The first question was really for me, when my mom gave me a Cricut Explore One for Christmas over a year ago. She has one that she uses mainly for monogramming and custom designing clothing and accessories, and she has a thriving side business with it. But the first question that came in my mind was, “What can you make with a Cricut machine that will make my house look amazing?” I got my answer with the peel and stick wallpaper pink pineapples in our new laundry/half bath!
I’m very new to Cricut- it took me a long time to get over my intimidation with it to really get started- but when I saw this wallpaper in my inspiration pic for the bathroom I knew that I had a great project for the Cricut Explore One:
I had a total budget of less than $100 for this entire room to work with, so this wallpaper was out of the question. I knew I could make vinyl decals using the Cricut very inexpensively and probably do a convincing fake for that wallpaper.
Peel and stick wallpaper-Supplies:
*affiliate links included- see my disclosure policy here
- Vinyl- I used Oracle 631 which is removable (but not reusable) and great for indoor projects! I used Ante Up Graphic Supply and loved their prices, customer service, and fast shipping! (not sponsored, just wanted to pass along a great service) 🙂
- A vinyl cutting machine (I have the Cricut Explore One)
- Something with a flat surface, like a credit card
Tips to make peel and stick wallpaper using your Cricut
The first step is to find an image that you love.
Some tips when searching for an image to use for your peel and stick wallpaper:
- Make sure that the image that you want to use is a realistic design for the size that you want it. If you have a super intricate design but want it to be very small, the Cricut is going to have a hard time making those cuts. Plus you have to weed it. However, a very intricate design would look amazing in a larger image, repeated across a span of wall!
- I found a free image of a pineapple that I liked on Craftables. They have a whole page of free images here. I also found a lot of free downloads on Pinterest just by searching “free SVG download”. I was looking for free because of the tight budget, but often SVG files are super cheap anyway- around $1-$3. And of course, there are free images in the Cricut library, and Cricut access (a monthly subscription plan) gives you unlimited access to tons of files and fonts.
Next, consider how you want to use your image.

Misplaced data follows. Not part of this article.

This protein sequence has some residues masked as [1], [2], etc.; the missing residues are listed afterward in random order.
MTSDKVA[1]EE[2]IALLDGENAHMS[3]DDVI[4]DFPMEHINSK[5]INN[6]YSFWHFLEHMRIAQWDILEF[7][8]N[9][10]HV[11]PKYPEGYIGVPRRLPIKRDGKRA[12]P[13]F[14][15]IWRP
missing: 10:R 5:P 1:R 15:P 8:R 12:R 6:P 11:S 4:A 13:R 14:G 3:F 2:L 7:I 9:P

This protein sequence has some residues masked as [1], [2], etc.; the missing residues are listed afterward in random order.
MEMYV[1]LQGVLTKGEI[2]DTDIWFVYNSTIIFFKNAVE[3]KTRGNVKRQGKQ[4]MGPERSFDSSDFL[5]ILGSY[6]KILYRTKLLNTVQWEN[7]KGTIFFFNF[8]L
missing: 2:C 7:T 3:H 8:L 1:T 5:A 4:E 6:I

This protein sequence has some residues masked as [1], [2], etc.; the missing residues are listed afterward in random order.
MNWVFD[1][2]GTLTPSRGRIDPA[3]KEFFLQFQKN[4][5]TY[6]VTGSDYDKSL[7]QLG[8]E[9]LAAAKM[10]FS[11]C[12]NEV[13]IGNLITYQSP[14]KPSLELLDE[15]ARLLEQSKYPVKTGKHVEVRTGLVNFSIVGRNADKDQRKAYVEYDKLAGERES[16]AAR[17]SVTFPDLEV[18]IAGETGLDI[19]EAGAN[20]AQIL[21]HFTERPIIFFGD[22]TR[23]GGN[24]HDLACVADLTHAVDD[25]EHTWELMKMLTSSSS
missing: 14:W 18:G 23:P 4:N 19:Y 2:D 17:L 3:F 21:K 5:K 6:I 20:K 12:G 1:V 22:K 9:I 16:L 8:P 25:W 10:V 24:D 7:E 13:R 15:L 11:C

I knew I didn’t want to just have the same pineapple running across the walls, but was kind of stuck on the design. Michael was the one who suggested the smaller pineapples, and it ended up being perfect. Adding in the smaller pineapples around the bigger ones gave it tons of interest, and made it look more like real wallpaper.
So whether you are going by an inspiration picture exactly, or winging it, think about what you can do with your image to add even more interest to your walls- then test it out in Design Space.
A tip on printing designs with more than one image
So there were five “parts” to each pineapple: the big pineapple in the middle, then the four on the sides. Cricut automatically places the images together when cutting to save vinyl. But I knew it would be a lot easier and less time consuming if I kept the spacing together when printing so I wouldn’t have to manually figure it out every time.
I knew it would waste vinyl, but I opted to keep the spacing anyway. To do that, you just group the images together, then attach. This will tell the Cricut to keep the spacing when printing your images.
Depending on your design, you’ll waste some vinyl doing this for sure, but it will save you a lot of time too.
Test it out.
Print out a test to see how you like it. I printed out a couple and just tacked them to the wall while they were still on their backing so I could be sure that I was happy with their size and placement.
Put it on the wall
Okay, I’m an eye-baller for this. I probably should have measured my wall, then my design, and have done some maths or something. But I just looked at the main wall that people see when they come in and centered my first peel and stick wallpaper decal grouping (the big pineapple with the four around it) there. Then, I went out from there with the entire design, lining up the smaller pineapples from each grouping with each other. That made it super easy for me to eye-ball the design.
However, I’d advise that if you’re going to eye-ball instead of mark and measure, you step back several feet each time and look to make sure that it is even.
Sew What Alicia has a great tutorial with a lot more specifics on measuring and placing your designs using measurements.
The great thing about peel and stick wallpaper using vinyl is that it is totally removable and respositionable. If you don’t get the position right the right time, you can absolutely remove it, reposition, and try again!
Use something with a flat edge (I used a credit card) to smooth the vinyl on the wall. Focusing on getting the edges flat will help the vinyl look even more like wallpaper.
If you don’t have a vinyl cutter
There are tons of folks on Etsy who sell vinyl and can make custom images for you.
Total cost of this peel and stick wallpaper project: $26
Not bad, right? It packs a punch, looks super cute, and costs waaaaaaay less than the wallpaper from my inspiration photo would have!
Let me know if there are some brand-spankin’ new Cricut users out there that want a tutorial on how to actually make the decal in Design Space. I can make a video tutorial or step-by-step directions for that if you guys want it! Making decals was the very first project that I tackled, and are probably the most user friendly for those who are new to Cricut.
I love how this project turned out and can’t wait to tackle my next Cricut project!